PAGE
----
Ironically, had it not been for the August 15 timing, resulting in a deliberate rousing of nationalist fervour, it could be safely said that such a vociferous though short lived reaction would not even have been evinced. Such has been the nature of sports in India. Unless medals are bought back, names of athletes are rarely common households. No attention is given to their struggles before they make it to stages such as the Commonwealth Games, though an opportunity for photo ops is never lost.
Where certain administrators wield unwholesome clout, trouble is bound to ensue. Word has it that Praful Patel, who has held ministerial posts in the government, did not take kindly to his forceful removal as the AIFF president. He allegedly used his influence to get Indian football in this perilous position.
The Committee of Administrators (CoA) appointed by the Supreme Court came under the FIFA scanner and despite FIFA's communication with the Ministry of Youth Affairs and Sports, the ban was actioned. In immediate jeopardy were club teams that had travelled abroad to take advantage of pre-season training in places like the United Kingdom, and India being stripped as hosts of the FIFA under-17 Women's World Cup set to take place in October.
It is these kinds of issues that have held back the development of sports in a country whose accolades and medals do no justice to its population size. It took the Supreme Court disbanding the CoA, it had appointed, for FIFA to reverse its decision. Although the ban was for only 11 days, the damage had been done.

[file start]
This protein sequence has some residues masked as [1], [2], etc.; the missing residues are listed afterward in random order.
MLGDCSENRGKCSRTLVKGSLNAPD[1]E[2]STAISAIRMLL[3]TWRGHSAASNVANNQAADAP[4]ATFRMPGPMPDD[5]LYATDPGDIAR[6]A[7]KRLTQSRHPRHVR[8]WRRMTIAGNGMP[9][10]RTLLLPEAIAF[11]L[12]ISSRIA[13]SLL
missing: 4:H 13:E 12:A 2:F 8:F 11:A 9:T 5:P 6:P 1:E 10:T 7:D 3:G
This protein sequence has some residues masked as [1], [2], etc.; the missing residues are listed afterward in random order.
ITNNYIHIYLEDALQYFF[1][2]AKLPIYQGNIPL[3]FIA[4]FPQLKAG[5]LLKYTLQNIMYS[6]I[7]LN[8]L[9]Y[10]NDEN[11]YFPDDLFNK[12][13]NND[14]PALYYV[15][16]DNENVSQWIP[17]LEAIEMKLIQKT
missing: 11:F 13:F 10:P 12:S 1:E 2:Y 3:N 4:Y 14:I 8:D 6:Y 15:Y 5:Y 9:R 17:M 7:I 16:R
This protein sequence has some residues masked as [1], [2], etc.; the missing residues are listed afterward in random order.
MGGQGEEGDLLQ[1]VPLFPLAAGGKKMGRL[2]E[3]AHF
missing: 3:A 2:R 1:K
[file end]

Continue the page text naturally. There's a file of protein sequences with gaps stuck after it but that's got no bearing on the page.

Stranded teams who had painstakingly prepared for months had to figure out their return tickets, and it was left to the Supreme Court to put the house back in order. Other teams like the Gokulam Kerala FC team, that won the women's league, and were scheduled to play an AFC club champion event in Uzbekistan found themselves humiliatingly returning from Tashkent for no fault of theirs, rightfully demanding redressal for their anguish.
India nearly found itself with cancelled friendly matches against Singapore and Vietnam in preparation for the Asian Cup next year. These fortunately came back to the table after the 11 day ordeal.